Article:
MONTREAL -- More than 40 staff and students tested positive for COVID-19 in the first two weeks after elementary schools outside the Montreal area opened on May 11, Quebec's Education Department confirmed Friday.

A survey of school boards conducted May 25 found that 19 students and 22 staff members were found to be infected in the first two weeks following the reopening.

The highest numbers of cases were in school boards in the Laurentians and Monteregie regions north and southeast of Montreal, with 10 cases each.

The survey is lacking numbers from 12 of the province's 72 school boards, which did not provide data to the province.

The province's director of public health said Thursday that while there have been cases in schools, they have not caused any "significant negative impacts." Dr. Horacio Arruda said some cases are to be expected as society returns to normal, but the situation is under control.

"It's normal that by having the daycare, the school being open to the community, there can be cases," he said at a briefing in Quebec City.

"The advantage in those areas, is that they're young children, and we didn't put any personnel who was high-risk (in the classroom)," he said.

Arruda said he believed that one school had to close temporarily because several teachers were infected, but most of the cases elsewhere have been isolated. Some of the teachers had become infected before the school opened, he added.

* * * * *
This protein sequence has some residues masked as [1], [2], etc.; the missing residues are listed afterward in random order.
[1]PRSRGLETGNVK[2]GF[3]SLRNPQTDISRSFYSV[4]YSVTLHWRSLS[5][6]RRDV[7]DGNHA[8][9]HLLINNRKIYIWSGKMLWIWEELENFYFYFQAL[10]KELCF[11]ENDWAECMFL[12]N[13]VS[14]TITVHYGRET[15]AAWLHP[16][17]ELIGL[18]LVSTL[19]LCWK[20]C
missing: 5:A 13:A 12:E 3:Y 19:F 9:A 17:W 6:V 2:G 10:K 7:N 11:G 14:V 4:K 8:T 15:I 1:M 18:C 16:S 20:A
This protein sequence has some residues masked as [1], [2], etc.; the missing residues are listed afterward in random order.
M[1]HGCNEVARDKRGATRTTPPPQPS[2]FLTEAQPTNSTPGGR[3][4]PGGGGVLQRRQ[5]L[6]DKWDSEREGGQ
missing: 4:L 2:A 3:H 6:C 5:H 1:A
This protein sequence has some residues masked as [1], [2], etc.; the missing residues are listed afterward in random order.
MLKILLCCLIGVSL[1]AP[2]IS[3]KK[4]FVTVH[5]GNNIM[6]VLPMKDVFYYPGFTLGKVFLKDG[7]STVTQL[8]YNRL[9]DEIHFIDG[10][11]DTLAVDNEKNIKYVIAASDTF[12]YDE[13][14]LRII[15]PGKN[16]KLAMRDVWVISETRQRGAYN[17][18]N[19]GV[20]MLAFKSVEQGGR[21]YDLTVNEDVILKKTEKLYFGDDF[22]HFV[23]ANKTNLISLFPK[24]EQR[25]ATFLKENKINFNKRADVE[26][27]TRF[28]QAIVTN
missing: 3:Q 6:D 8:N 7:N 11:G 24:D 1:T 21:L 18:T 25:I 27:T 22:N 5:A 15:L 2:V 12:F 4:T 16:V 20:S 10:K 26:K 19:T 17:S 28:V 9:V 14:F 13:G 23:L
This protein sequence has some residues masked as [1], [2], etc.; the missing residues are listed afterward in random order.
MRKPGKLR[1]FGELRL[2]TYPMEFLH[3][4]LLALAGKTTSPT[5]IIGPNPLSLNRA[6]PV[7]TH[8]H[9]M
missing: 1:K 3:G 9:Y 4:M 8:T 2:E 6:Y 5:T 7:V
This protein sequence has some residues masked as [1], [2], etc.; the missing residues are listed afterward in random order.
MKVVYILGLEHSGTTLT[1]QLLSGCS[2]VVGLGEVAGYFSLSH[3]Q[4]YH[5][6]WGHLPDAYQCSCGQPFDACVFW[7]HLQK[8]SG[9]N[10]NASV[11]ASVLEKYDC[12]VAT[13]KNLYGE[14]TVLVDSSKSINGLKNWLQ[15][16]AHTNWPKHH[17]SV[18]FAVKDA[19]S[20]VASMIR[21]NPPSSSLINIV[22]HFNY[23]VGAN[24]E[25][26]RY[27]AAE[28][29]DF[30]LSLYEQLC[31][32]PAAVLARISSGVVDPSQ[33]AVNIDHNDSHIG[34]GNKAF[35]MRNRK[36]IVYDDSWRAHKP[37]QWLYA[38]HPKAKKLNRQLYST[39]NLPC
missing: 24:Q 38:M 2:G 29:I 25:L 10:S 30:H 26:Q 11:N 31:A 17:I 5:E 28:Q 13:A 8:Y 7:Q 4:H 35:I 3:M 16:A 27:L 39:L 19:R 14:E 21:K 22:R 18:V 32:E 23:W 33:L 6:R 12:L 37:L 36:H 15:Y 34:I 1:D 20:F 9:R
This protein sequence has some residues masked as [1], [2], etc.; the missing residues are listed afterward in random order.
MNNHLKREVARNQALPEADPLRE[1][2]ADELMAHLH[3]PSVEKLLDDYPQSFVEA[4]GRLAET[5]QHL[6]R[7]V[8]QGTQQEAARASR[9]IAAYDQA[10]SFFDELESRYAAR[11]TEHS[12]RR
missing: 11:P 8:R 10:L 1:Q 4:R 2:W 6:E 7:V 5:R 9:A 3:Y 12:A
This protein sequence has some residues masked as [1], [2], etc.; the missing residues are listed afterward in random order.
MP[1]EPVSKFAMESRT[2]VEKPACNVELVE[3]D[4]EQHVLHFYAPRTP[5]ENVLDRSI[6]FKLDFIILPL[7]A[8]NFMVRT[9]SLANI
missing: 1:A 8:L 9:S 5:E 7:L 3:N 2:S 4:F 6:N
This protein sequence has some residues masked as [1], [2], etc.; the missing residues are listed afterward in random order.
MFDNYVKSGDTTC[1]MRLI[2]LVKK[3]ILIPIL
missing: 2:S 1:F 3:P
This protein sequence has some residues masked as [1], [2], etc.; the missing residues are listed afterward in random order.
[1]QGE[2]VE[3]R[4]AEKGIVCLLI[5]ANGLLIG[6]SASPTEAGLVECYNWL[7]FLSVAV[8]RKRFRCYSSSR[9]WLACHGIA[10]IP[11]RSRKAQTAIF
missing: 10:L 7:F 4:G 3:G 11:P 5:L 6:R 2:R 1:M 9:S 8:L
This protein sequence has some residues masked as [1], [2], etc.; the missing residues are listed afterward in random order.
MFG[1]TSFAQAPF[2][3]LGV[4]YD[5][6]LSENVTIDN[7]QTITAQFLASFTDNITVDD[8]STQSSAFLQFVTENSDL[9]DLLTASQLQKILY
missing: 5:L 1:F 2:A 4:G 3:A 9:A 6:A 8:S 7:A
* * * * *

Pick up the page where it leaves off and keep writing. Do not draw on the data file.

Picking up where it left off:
Another child at a daycare in the Quebec City region was also sent home from daycare after a parent tested positive, Arruda said.

The province allowed elementary schools outside the Montreal area to reopen on May 11 but has cancelled the rest of the school year in Montreal, which surpassed 25,000 cases on Friday.

High schools and CEGEPS (junior colleges) across the province will also reopen only at the end of August.

A spokesman for the Education Department said about 46 per cent of public school and 51 per cent of private school students outside Montreal returned to class the week of May 11.

Meanwhile, Quebec passed the 50,000-case mark on Friday as the province reported 530 new cases and 61 additional deaths.

Premier Francois Legault said Friday that the province's biggest challenge remains staffing in long-term care homes, known as CHSLDs, where nearly 64 per cent of the province's 4,363 deaths have occurred.

His government is launching a campaign with the goal of recruiting 10,000 people to work as orderlies in the homes by mid-September and has been depending on the work of more than 1,000 soldiers are deployed in 25 of the province's hardest-hit homes.

Legault said he used Thursday's first ministers' call to repeat his request for the soldiers to stay until the fall, when it is hoped the new recruits will be on the job.

While Ottawa has previously appeared reluctant, Legault said Prime Minister Justin Trudeau appeared more open to the idea than previously.

"He said he would like to discuss that with me soon, and he understands we need those people until mid-September," Legault said in Joliette, north of Montreal.

Despite the situation in long-term care homes, Legault noted that the number of new cases has been dropping in recent days, even as the province has boosted tests to about 14,000 a day.

The news, he said, was good enough to announce that hairdressers, nail salons and other personal care businesses would be able to open in the Montreal area on June 15.

Legault said that while he's been able to rely on his wife for haircuts, some people aren't so lucky.

The premier said he believes haircuts can be performed safely, as long as both parties wear a mask and wash their hands.

This report by The Canadian Press was first published May 29, 2020.